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Sex, drugs, and rock and roll, it seems, never go out of style.
We Children from Bahnhof Zoo, one of the hottest new television series being screened for buyers at this year’s MIPCOM international television market, looks back on the hedonist world of West Berlin in the late 1970s and early ’80s. It’s a world, says series producer Sophie von Uslar (NSU: German History X), that even before coronavirus changed everything, is almost unimaginable for today’s younger generation.
“The late ’70s were a wild time of freedom that in the current climate, where young people are constantly striving for political correctness, for self-optimization, and seem constantly under observation via Instagram and social media, must seem like another world,” she says.
The high-end series is inspired by the 1978 non-fiction book of the same name about teenage drug users in Berlin. We Children from Bahnhof Zoo was previously adapted by Uli Edel as the shocking 1981 film Christiane F. Edel’s feature was famed for using street kids to play the main characters and its near-documentary approach.
Annette Hess, head writer and creative producer on the We Children from Bahnhof Zoo series, took a different tack. Returning to the original book, she expanded the world of these teenage addicts, to tell a broader, and deeper, coming-of-age story.
“The film focuses on Christiane’s story, but we wanted to tell a story of this group of six kids, who are all lost in different ways, but who all find each other, and in the group they feel free and strong,” says Von Uslar. “The drugs accelerate everything, make it all more intense.”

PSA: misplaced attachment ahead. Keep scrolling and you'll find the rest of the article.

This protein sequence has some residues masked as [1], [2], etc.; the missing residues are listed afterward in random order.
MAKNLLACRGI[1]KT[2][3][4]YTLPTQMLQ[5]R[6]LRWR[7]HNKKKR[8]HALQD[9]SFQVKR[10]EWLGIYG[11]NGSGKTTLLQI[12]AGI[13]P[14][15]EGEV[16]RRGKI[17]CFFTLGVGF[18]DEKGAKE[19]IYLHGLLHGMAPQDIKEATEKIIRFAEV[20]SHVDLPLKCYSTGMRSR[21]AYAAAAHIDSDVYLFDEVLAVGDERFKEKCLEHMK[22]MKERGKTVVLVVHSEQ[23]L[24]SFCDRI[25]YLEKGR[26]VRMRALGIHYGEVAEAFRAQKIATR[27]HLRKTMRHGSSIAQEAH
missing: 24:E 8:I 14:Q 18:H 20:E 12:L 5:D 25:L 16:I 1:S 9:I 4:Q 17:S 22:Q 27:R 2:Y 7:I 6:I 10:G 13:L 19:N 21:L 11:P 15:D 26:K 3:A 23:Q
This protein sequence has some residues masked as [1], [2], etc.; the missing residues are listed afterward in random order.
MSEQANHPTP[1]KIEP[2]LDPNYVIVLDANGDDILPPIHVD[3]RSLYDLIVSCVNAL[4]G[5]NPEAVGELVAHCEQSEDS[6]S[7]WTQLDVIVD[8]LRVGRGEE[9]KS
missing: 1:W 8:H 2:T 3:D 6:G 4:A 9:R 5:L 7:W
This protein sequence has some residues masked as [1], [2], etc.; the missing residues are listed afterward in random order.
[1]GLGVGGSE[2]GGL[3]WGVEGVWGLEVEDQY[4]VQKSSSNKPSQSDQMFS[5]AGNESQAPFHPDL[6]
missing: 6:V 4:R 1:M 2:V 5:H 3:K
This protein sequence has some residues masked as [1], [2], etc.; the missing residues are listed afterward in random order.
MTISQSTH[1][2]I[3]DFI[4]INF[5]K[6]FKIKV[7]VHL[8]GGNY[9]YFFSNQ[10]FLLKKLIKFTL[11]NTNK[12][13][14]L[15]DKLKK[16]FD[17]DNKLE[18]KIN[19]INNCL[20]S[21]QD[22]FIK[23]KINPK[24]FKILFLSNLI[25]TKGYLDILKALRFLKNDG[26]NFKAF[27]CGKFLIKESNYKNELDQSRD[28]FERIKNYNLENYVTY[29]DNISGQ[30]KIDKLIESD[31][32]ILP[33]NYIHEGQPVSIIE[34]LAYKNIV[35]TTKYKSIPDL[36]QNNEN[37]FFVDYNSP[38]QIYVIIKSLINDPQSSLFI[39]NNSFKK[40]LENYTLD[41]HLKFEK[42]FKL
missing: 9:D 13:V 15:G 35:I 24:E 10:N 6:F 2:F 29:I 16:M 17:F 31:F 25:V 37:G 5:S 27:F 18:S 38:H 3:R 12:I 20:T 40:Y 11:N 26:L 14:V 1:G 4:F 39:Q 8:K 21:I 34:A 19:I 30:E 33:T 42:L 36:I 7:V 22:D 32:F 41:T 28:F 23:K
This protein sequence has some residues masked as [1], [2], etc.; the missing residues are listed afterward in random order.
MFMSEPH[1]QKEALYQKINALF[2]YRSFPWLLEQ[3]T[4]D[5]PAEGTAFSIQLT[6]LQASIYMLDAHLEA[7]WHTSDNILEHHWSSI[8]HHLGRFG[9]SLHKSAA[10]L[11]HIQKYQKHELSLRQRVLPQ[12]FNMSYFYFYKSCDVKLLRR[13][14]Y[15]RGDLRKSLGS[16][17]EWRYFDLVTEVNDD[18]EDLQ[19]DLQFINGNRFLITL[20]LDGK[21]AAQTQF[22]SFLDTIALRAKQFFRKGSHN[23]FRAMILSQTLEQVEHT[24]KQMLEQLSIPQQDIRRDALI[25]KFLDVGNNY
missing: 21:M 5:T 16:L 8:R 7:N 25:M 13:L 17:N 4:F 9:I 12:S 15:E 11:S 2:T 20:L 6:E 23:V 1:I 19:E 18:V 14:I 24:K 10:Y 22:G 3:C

The series, she says, also avoid the moralizing tone of Edel’s film, by plotting both the highs and lows of drug addiction. “It acts like a drug itself,” notes Oliver Berben, producer and executive board member at Constantin Film, “it’s drawing you in.”
Only by episode four of the eight-part series, do the drugs “begin to demand their tribute,” notes Von Uslar. “That’s when the drugs begin to be stronger than friendship.”
The look of We Children from Bahnhof Zoo, which Constantin Television and Amazon Prime Video produced, and which Fremantle is selling internationally at Mipcom, is also a world away from Edel’s Christiane F. Gritty documentary realism has been swapped for a brighter palette of colors and images.
The production team built an entire club in Prague for the shoot, which finished principal photography shortly before Europe went into COVID-19 lockdown.
“We wrapped on February 6, it was a blessing,” says von Uslar. “We’ve been able to spend the lockdown doing post.”
The series’ soundtrack is also a mash-up of tunes from the period —David Bowie’s music plays a major role, as it did in Christiane F—with current EDM-style tracks.
It took nine months to cast the series’ nearly 300 roles. The main clique at the heart of the show are played by Jana McKinnon (Christiane), Michelangelo Fortuzzi (Benno), Lena Urzendowsky (Stella), Bruno Alexander (Michi), Jeremias Meyer (Axel) and Lea Drinda (Babsi).
“Finding young actors who look like they belong in this world, who don’t look out of place, was a major challenge,” says Von Uslar. “But it gives the series a broader appeal. This is a show that has the potential to cross generations, to appeal both to the younger audience and to the 70s generation that grew up with the book.”
Jens Richter, CEO of Fremantle International notes the appeal of the We Children from Bahnhof Zoo brand. “The book was a best-seller and translated into more than 20 languages and the film is extremely well known, particularly in Europe and Latin America,” he says.
Fremantle is clearly targeting premium pay-TV and streaming services with the series, which will go out on Amazon Prime in German-speaking Europe.
“The market for this kind of non-English-language, high-end series has really opened up, it wasn’t there in the same way even just 2-3 years ago,” Richter says.
We Children from Bahnhof Zoo is set to premiere early 2021.
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